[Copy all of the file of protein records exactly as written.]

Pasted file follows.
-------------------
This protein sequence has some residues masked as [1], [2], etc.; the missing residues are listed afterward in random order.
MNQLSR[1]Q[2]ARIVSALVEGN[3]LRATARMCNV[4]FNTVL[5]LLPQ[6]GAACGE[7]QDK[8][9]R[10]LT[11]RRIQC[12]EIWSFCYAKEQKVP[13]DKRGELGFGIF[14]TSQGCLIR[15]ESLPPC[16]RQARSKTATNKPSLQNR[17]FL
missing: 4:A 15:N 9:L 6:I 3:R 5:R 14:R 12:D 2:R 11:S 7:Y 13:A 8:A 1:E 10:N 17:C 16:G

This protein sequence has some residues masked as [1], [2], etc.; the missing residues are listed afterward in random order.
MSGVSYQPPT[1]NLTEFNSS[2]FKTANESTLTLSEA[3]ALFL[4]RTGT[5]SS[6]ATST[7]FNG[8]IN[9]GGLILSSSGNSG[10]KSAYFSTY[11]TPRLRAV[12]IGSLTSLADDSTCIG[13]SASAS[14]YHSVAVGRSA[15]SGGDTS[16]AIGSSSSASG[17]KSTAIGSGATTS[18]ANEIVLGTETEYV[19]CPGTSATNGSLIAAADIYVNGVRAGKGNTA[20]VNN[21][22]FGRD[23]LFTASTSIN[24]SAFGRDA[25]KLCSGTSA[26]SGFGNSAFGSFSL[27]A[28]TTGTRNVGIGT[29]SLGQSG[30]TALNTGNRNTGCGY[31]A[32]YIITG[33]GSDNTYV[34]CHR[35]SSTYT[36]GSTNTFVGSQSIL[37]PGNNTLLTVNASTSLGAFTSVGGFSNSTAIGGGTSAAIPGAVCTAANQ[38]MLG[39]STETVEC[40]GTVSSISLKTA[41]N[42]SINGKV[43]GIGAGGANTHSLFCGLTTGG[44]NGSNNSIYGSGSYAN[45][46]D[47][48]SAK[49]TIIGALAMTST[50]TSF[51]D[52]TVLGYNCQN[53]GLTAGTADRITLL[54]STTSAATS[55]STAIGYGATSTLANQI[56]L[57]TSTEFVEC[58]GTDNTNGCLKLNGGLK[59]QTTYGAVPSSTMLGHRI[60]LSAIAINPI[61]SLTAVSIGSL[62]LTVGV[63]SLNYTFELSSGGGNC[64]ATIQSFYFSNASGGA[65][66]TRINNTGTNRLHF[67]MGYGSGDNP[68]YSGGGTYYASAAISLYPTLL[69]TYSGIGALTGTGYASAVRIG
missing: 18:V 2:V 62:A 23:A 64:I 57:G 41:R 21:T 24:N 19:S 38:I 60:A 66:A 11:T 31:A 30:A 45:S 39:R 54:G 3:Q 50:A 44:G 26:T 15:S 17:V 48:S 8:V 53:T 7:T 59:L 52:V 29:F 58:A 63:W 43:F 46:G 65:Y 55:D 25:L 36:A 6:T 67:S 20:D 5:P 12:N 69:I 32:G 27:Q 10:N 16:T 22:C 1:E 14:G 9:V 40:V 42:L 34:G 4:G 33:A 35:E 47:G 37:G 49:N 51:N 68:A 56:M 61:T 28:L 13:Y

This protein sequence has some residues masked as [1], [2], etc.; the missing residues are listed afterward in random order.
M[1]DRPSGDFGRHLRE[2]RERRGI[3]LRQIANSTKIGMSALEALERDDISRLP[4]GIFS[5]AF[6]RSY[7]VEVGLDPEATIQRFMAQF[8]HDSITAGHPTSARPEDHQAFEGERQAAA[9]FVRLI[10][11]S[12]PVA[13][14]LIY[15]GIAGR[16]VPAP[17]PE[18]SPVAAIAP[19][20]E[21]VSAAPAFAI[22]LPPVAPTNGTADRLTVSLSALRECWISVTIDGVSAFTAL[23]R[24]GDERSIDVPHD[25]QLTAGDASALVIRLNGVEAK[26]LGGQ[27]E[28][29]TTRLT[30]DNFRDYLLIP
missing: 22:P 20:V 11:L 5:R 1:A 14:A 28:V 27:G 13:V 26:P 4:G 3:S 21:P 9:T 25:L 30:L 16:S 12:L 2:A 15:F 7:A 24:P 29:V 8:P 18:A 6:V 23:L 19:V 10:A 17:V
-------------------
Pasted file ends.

This protein sequence has some residues masked as [1], [2], etc.; the missing residues are listed afterward in random order.
MNQLSR[1]Q[2]ARIVSALVEGN[3]LRATARMCNV[4]FNTVL[5]LLPQ[6]GAACGE[7]QDK[8][9]R[10]LT[11]RRIQC[12]EIWSFCYAKEQKVP[13]DKRGELGFGIF[14]TSQGCLIR[15]ESLPPC[16]RQARSKTATNKPSLQNR[17]FL
missing: 4:A 15:N 9:L 6:I 3:R 5:R 14:R 12:D 2:R 11:S 7:Y 13:A 8:A 1:E 10:N 17:C 16:G

This protein sequence has some residues masked as [1], [2], etc.; the missing residues are listed afterward in random order.
MSGVSYQPPT[1]NLTEFNSS[2]FKTANESTLTLSEA[3]ALFL[4]RTGT[5]SS[6]ATST[7]FNG[8]IN[9]GGLILSSSGNSG[10]KSAYFSTY[11]TPRLRAV[12]IGSLTSLADDSTCIG[13]SASAS[14]YHSVAVGRSA[15]SGGDTS[16]AIGSSSSASG[17]KSTAIGSGATTS[18]ANEIVLGTETEYV[19]CPGTSATNGSLIAAADIYVNGVRAGKGNTA[20]VNN[21][22]FGRD[23]LFTASTSIN[24]SAFGRDA[25]KLCSGTSA[26]SGFGNSAFGSFSL[27]A[28]TTGTRNVGIGT[29]SLGQSG[30]TALNTGNRNTGCGY[31]A[32]YIITG[33]GSDNTYV[34]CHR[35]SSTYT[36]GSTNTFVGSQSIL[37]PGNNTLLTVNASTSLGAFTSVGGFSNSTAIGGGTSAAIPGAVCTAANQ[38]MLG[39]STETVEC[40]GTVSSISLKTA[41]N[42]SINGKV[43]GIGAGGANTHSLFCGLTTGG[44]NGSNNSIYGSGSYAN[45][46]D[47][48]SAK[49]TIIGALAMTST[50]TSF[51]D[52]TVLGYNCQN[53]GLTAGTADRITLL[54]STTSAATS[55]STAIGYGATSTLANQI[56]L[57]TSTEFVEC[58]GTDNTNGCLKLNGGLK[59]QTTYGAVPSSTMLGHRI[60]LSAIAINPI[61]SLTAVSIGSL[62]LTVGV[63]SLNYTFELSSGGGNC[64]ATIQSFYFSNASGGA[65][66]TRINNTGTNRLHF[67]MGYGSGDNP[68]YSGGGTYYASAAISLYPTLL[69]TYSGIGALTGTGYASAVRIG
missing: 18:V 2:V 62:A 23:A 64:I 57:G 41:R 21:T 24:N 19:S 38:I 60:A 66:A 11:T 31:A 30:A 45:S 39:R 54:G 3:Q 50:A 44:G 26:T 15:S 17:V 48:S 8:V 53:T 7:T 59:L 52:V 29:F 58:A 63:W 43:F 46:G 65:Y 55:D 25:L 36:A 6:T 67:S 20:D 5:P 12:N 69:I 32:G 27:Q 10:N 16:T 22:C 1:E 14:G 9:V 40:V 42:L 34:G 4:G 33:A 35:E 47:G 37:G 49:N 51:N 68:A 56:M 61:T 28:L 13:Y

This protein sequence has some residues masked as [1], [2], etc.; the missing residues are listed afterward in random order.
M[1]DRPSGDFGRHLRE[2]RERRGI[3]LRQIANSTKIGMSALEALERDDISRLP[4]GIFS[5]AF[6]RSY[7]VEVGLDPEATIQRFMAQF[8]HDSITAGHPTSARPEDHQAFEGERQAAA[9]FVRLI[10][11]S[12]PVA[13][14]LIY[15]GIAGR[16]VPAP[17]PE[18]SPVAAIAP[19][20]E[21]VSAAPAFAI[22]LPPVAPTNGTADRLTVSLSALRECWISVTIDGVSAFTAL[23]R[24]GDERSIDVPHD[25]QLTAGDASALVIRLNGVEAK[26]LGGQ[27]E[28][29]TTRLT[30]DNFRDYLLIP
missing: 22:P 20:V 11:L 5:R 1:A 14:A 28:V 27:G 13:V 26:P 4:G 3:S 21:P 9:T 25:L 30:L 16:S 12:L 2:A 15:F 7:A 24:P 29:V 8:P 18:A 6:V 23:L 19:V 10:A 17:V